MOTHERHOOD | WELLNESS | (LIFE)STYLE

Breastfeeding – our story (crying, cabbage leaves and combination feeding)

breastfeeding post August 2017

Over the last few days my Instagram feed has been lighting up with the #worldbreastfeedingweek hashtag. I’ve wanted to share my experience of breastfeeding for ages now but have managed to put it off as work and family life ‘got in the way’.

I’m not always one for sharing something so personal in a public space, but when I was deep in the trenches of newborn feeding, I was desperate to know the experiences of others – to hear the honest truths about it. And if I couldn’t share our story during World Breastfeeding Week, then when? So, two and a bit years later, here goes…

Jennifer with Evie

As we are today, two and a bit years later.

Be warned, this is a long post, so if you just want the synopsis…over the next few hundred words, we’ll cover; a premature baby, lots of pumping, supplementing with formula, exclusive feeding, engorgement, tears, cabbage leaves, fenugreek, lactation cookies, tears again, combination feeding, and some more pumping before finally stopping completely three and a half months in.

My thoughts on breastfeeding while still pregnant

When I was pregnant with Evie, my attitude to feeding was: I’ll try it, I will do my very best to make it work, but I won’t beat myself up too badly if it doesn’t work out. Nice attitude and approach, in theory.

But I guesss what I hadn’t factored in was an early arrival and the sheer overwhelming experience of being a first-time mother.

At 31 weeks and 5 days, my waters started to go (PROM – premature rupture of membranes) and I found myself enjoying an extended stay in hospital. Having had a fairly uneventful pregnancy up until then, all of a sudden I wasn’t leaving hospital until the baby was born.

Thankfully, she hung on until 35 weeks and 2 days, and came out screaming at a healthy 5lb 5oz. Apart from a short stay in an incubator for a few hours after she was born, she was perfect and didn’t need any additional care.

During my little ‘holiday’ of just over 3 and a half weeks waiting for her to arrive, the hospital staff were brilliant. I was encouraged to attend breastfeeding classes where the mid-wives were amazing. As everything was pointing towards a premature baby, they went through all of that too – the value of breastmilk to tiny preemies in particular, the importance of pumping every three hours if the baby isn’t with you and feeding directly from you along with the practicals of using and cleaning a pump. They were never pushy, only encouraging and I can’t say enough good things about them.

My early experiences with feeding once she arrived

The plan was for a scheduled c-section at around 37 weeks, but determined to make an early arrival, our little miss came into the world on her own terms. No waiting for a scheduled section date for her, she decided she was coming with a bang on a sunny Saturday morning in May. One emergency (yet calm) section later, she was here and before we knew it, we were in recovery and she was having her first feed. She latched on like a little champ. It was all very calm and serene. In fairness, I was also pretty high on pain meds.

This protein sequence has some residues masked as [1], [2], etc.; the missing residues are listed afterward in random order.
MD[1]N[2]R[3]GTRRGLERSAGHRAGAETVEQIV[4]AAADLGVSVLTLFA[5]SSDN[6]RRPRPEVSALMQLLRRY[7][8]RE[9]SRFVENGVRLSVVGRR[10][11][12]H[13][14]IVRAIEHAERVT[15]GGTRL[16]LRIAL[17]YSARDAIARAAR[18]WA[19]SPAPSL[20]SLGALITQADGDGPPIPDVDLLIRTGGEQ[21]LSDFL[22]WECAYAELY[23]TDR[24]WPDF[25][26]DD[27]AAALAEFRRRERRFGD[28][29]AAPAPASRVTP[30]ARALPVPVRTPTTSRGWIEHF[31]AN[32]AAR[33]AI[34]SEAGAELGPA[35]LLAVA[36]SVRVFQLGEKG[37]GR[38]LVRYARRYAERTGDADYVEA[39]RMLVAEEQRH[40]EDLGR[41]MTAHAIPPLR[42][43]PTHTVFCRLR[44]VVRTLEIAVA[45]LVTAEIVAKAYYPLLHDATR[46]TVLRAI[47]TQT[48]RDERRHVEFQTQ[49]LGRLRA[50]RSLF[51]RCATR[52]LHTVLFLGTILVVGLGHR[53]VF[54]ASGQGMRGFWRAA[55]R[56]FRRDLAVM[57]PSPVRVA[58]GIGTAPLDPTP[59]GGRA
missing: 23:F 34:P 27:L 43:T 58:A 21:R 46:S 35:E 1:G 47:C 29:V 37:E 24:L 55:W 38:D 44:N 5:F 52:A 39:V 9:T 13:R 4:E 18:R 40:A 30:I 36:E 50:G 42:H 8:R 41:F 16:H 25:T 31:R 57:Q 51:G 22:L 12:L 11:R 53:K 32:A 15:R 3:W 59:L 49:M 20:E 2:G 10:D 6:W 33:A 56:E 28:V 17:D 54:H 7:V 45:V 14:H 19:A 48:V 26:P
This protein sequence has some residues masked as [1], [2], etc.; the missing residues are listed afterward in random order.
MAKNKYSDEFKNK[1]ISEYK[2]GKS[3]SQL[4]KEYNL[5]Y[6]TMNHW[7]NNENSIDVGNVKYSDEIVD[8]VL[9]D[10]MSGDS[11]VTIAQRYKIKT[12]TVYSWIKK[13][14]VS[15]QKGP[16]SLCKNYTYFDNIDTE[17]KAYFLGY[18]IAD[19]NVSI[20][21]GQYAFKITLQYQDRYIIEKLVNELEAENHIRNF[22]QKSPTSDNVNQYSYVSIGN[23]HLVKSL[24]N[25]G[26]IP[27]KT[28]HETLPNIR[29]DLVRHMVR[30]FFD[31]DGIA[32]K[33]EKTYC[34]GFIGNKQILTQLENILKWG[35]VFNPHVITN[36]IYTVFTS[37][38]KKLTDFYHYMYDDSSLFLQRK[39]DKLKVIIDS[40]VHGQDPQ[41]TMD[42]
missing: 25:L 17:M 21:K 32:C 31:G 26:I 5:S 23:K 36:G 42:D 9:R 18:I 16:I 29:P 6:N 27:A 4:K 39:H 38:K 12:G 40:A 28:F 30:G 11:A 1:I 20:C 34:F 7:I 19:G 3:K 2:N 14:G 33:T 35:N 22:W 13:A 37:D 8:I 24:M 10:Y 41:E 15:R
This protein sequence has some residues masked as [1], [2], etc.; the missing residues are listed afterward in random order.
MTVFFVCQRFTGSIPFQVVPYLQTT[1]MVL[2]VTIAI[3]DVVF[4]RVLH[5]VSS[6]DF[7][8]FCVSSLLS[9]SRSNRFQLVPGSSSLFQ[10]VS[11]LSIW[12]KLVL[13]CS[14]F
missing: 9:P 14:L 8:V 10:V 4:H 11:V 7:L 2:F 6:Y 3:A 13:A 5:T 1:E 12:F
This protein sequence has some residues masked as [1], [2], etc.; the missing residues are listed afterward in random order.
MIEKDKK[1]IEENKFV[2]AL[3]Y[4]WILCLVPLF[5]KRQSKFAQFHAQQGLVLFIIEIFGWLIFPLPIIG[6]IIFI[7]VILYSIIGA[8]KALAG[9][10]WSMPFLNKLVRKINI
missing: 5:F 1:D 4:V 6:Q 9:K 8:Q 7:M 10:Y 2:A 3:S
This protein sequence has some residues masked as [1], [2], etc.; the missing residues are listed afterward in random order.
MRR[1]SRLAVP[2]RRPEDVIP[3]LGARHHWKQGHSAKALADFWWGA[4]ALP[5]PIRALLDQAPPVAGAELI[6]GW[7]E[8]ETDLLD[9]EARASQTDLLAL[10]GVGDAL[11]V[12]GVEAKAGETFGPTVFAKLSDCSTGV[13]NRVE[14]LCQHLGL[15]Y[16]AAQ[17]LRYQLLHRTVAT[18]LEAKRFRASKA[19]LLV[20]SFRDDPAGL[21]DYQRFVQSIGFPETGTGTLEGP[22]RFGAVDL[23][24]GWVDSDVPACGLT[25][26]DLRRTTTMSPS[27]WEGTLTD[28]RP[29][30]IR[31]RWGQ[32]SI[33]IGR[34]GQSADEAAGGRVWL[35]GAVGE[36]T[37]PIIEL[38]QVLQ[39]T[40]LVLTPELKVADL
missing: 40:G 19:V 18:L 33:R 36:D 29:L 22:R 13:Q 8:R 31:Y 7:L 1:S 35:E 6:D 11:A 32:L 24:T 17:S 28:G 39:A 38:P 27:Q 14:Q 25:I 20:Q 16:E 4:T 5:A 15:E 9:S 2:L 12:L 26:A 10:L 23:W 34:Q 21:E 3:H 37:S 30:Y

For the first few days, we fed, we introduced her to family and we stared at her in awe. I remember every time I’d wake up to see her there and just couldn’t believe it. But, let’s face it, there were also tears. Hormones, they’re not to be underestimated.

But feeding wasn’t going great, she was so little and struggled to stay awake to feed. My milk still hadn’t come in either. The midwives suggested supplementing with formula. I know not everyone agrees with this, but she needed to be fed, so I was absolutely fine with this. It would only be another day or so until my milk would be in and I could feed and pump to get supply up. In the meantime, we still breastfed and she got some of the ‘liquid gold’ that is colostrum.

Around day 3, my milk was starting to come in and we were ready to pump to encourage supply and to get some breastmilk into our little pea. The midwife in charge despatched my husband to the chemist beside the hospital, where he promptly returned with the milking machine (the medela symphony). At around €100 a month rental, hospital grade pumps are so worth it if you need help kick starting supply. However fits of giggles with c-section stitches as you hook yourself up for the first time are not recommended!

Things got a little easier from here on in. Pumping was a relief and didn’t hurt, unlike feeding my little cherub (who in fact was not so cherubic like at all, and really teeny tiny and bird-like). So we started a routine of feeding straight from the breast, topping up with breastmilk if available, swapping in formula where necessary and then me pumping again. Then I’d go sterilise the equipment to be ready for the next round. When you’re on a three-hour cycle and you’ve just had major abdominal surgery that is a c-section, it didn’t leave a whole lot of time for sleeping. But, that’s what we did and it worked for a while.